Updated: May 25
If you haven't already had a chance to read Using TRX To Train For OCR (Part I), you should go do that now, and then come back here to read the follow-up (this article).
In "Part I" I went over 4 exercises (and a few variations of them) that would be beneficial for OCR athletes. Today, we're going to add another 4. While this is not a Hollywood production, and sequels aren't all that I care about, if there is a good response to this article like there was for Part I, then perhaps I'll write a "Part III" for TRX and OCR training. We'll see! For now, onto the article!
We've all done Burpees at a Spartan Race. I don't know anyone who hasn't. Burpees are a great full-body exercise, but we're taking them one step further and adding in single leg stability and strength to the equation. Running (what OCR requires the most of) is a one-leg-at-a-time sport. Developing strength in each leg individually is a smart training move. This exercise will also help build ankle stability and your overall balance.
When you first try this exercise, take your time. Don't rush it and trip yourself up and get hurt. Also, please note that normally this exercise would be done on your palms, not your fists. I have limited range of motion in my left wrist due to a injury and surgical repair back in high school, so I have to perform this exercise as it shows in the video. However, for most people, your palms will be a much better and safer way to go.
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Lunges remain an awesome exercise for building strength in your legs - especially for running. Developing the muscular strength and endurance that accompanies a LOT of lunging is also extremely beneficial for running on courses with a lot of elevation.
The TRX Lunge takes things a step further by requiring more work and more balance and stability in the "working leg" compared to a traditional lunge. These can be quite difficult at first, so make sure you begin in a safe environment with something you can use to catch yourself if you start to fall.
TRX SIDE PLANK
If you read Part I, as I know you all did, then you'll know that stability is a big factor in running. Both core stability and hip stability play a very important role in reducing fatigue and weakness-driven breakdown into bad form. Bad form will almost always lead to injuries.
The TRX Side Plank puts your body in an elevated, and unstable, position. It's a harder version of a regular side plank because you are holding a greater percentage of your body weight in a suspended position. When you set up for the side plank, make sure that your bottom leg is your back leg. You can see this exemplified in the video above. The left leg is the bottom leg, and also the leg in back. Your goal is to keep your body in a perfectly straight line without dipping your hips forward, backward, upward, or downward. Hold the position as best as you can without allowing your body to swing.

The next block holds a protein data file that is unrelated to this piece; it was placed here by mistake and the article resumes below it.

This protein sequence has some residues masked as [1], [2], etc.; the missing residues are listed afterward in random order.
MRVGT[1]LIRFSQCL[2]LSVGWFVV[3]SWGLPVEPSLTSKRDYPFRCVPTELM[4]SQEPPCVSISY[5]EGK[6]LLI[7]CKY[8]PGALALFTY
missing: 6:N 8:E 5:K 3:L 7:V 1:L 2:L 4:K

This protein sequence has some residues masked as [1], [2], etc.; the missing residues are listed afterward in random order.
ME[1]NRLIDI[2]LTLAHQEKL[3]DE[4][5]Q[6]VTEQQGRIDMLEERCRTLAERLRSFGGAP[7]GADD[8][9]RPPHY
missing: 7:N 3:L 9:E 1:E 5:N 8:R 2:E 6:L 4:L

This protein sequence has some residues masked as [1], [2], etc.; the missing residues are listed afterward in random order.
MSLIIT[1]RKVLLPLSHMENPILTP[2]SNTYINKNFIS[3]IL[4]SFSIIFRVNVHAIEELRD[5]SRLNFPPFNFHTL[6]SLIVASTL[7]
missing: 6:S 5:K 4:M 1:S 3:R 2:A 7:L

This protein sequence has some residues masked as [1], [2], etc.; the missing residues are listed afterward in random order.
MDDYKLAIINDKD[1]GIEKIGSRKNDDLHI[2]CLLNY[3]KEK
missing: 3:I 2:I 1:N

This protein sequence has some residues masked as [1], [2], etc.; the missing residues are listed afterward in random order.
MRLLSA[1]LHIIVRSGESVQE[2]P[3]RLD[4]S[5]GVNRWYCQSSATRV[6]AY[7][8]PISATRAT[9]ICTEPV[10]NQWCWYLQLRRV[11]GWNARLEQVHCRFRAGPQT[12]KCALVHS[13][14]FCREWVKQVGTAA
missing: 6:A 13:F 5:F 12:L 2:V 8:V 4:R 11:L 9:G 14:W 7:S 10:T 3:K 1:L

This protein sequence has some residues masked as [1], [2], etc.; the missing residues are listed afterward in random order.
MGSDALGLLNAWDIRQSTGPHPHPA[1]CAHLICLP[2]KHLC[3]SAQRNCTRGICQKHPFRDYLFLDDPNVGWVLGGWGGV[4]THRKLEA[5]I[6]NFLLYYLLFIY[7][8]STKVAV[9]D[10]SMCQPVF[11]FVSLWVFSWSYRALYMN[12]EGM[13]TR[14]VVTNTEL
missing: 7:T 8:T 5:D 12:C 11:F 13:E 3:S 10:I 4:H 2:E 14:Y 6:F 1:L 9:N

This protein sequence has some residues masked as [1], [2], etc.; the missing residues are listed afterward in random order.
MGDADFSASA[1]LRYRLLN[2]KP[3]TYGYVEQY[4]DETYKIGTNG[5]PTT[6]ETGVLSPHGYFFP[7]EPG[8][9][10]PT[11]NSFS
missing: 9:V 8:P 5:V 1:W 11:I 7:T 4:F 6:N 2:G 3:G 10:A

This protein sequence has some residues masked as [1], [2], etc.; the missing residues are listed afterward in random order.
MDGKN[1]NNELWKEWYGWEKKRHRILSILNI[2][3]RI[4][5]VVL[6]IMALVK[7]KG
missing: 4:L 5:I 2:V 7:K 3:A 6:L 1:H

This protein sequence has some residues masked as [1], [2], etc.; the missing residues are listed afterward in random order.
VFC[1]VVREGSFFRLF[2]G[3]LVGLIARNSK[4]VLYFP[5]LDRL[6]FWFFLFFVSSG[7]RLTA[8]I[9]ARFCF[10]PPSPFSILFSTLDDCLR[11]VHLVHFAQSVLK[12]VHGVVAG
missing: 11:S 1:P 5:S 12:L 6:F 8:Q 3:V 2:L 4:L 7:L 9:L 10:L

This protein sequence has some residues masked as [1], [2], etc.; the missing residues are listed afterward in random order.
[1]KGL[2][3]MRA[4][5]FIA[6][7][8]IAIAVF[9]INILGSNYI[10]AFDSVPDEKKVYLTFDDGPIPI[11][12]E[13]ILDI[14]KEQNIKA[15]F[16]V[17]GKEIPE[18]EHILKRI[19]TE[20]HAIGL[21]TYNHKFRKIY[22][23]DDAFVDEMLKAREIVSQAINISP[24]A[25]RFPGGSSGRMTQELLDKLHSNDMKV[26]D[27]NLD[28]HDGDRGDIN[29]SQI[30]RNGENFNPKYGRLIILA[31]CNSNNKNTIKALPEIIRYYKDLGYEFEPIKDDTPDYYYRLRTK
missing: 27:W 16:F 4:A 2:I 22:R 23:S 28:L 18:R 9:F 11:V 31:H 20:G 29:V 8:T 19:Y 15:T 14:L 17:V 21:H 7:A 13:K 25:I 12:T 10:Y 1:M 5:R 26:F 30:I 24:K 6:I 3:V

TRX FALL DOWN
The TRX Falldown is an explosive exercise. While a jump squat is really working your lower body, the TRX Falldown incorporates most of your upper body and lower body into a single movement. This exercise is great for developing the type of movement and strength you need to jump up and get over an obstacle like a wall or beam.
Start with your feet shoulder-width apart. Your arms should be fully outstretched as your butt just barely touches the floor. That's your starting position (as seen in the video above). You'll initiate movement by pulling your elbows down and in by your sides. As your knees come over your feet, you'll then use your legs to press upward explosively into a jump. While the jump is occurring, you'll extend your arms into a lockout position. Let gravity bring you back to the floor and into your starting position again. Make sure that you land with bent knees each and every time. Never land with locked knees.
Just like that, you now know 4 new TRX exercises. Incorporate these exercises regularly, and you'll see the difference.
If you've found these first two TRX articles helpful, share them with your friends, and I'll write a "Part III"!
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Joel Hayes (Coach & Article Author)
Luke Hayes (Coach)